The records left by the Freedmen’s Bureau through its work between 1865 and 1872 constitute the richest and most extensive documentary source available for investigating the African American experience in the post-Civil War and Reconstruction eras. Historians have used these materials to explore government and military policies, local conditions, and interactions between freedpeople, local white populations, and Bureau officials.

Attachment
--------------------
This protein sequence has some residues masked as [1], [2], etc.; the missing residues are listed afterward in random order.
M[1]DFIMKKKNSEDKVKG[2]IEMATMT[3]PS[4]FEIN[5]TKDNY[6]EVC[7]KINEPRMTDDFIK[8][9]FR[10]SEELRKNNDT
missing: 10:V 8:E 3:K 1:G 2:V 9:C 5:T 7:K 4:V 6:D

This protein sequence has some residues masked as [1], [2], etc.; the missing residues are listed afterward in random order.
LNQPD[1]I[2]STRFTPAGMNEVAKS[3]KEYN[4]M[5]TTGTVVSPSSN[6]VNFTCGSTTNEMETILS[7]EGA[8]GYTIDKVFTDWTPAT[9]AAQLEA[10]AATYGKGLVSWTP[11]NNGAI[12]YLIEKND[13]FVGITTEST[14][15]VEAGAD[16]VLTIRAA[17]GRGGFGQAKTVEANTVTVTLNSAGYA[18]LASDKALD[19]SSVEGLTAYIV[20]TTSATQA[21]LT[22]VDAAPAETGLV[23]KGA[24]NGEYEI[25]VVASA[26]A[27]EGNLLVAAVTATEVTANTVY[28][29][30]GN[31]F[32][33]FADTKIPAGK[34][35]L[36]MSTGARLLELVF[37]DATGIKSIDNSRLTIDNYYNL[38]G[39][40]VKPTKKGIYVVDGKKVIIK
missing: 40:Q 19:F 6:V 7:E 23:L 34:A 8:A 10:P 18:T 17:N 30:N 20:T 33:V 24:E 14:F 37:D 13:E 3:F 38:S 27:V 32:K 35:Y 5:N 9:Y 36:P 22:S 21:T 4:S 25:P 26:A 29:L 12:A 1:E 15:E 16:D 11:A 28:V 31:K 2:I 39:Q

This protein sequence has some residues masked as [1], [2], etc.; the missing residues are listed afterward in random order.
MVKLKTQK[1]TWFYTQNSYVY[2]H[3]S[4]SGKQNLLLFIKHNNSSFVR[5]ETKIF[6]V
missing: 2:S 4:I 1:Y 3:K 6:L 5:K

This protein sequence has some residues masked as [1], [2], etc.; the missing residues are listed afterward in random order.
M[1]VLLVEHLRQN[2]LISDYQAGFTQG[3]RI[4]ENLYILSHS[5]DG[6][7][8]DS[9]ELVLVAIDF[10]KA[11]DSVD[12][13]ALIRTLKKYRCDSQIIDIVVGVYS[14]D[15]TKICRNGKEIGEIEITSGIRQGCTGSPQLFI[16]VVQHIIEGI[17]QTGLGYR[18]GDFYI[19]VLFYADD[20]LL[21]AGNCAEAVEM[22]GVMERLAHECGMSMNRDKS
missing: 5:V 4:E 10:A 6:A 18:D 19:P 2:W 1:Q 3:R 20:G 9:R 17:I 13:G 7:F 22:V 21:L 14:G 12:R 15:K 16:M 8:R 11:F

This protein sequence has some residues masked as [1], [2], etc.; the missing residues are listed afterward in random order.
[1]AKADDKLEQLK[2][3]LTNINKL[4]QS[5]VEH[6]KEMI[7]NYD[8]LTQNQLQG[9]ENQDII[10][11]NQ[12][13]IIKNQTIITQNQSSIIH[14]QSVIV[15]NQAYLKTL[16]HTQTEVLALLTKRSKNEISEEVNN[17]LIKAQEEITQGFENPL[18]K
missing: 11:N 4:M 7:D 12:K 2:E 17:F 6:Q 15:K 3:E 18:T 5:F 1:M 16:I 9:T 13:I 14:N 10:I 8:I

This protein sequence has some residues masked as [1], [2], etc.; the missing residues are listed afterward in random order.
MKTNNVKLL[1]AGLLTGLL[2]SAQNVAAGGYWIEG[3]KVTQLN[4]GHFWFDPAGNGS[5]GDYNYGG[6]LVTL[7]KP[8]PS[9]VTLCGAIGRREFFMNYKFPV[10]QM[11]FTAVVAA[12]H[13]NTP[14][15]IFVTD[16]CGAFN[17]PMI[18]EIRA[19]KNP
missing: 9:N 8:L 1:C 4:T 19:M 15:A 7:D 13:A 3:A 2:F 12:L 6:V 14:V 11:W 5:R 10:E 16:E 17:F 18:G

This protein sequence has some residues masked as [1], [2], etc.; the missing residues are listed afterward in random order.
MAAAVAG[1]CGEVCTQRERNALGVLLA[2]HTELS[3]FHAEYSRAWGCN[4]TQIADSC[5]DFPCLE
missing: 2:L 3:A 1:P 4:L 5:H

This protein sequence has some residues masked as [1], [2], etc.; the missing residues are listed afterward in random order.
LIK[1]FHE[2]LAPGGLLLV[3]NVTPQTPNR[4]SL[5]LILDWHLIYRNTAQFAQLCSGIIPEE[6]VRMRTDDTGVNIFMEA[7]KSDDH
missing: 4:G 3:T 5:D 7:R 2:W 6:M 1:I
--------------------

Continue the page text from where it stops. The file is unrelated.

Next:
These records present the genealogist and social historian with an unequaled wealth of information that extends the reach of black family studies. Documents such as local censuses, marriage records, and medical records provide freedpeople’s full names and former masters; Federal censuses through 1860 listed slaves only statistically under the master’s household. No name indexes are available at this time, but the documents can be rewarding, particularly since they provide full names, residences, and, often, the names of former masters and plantations.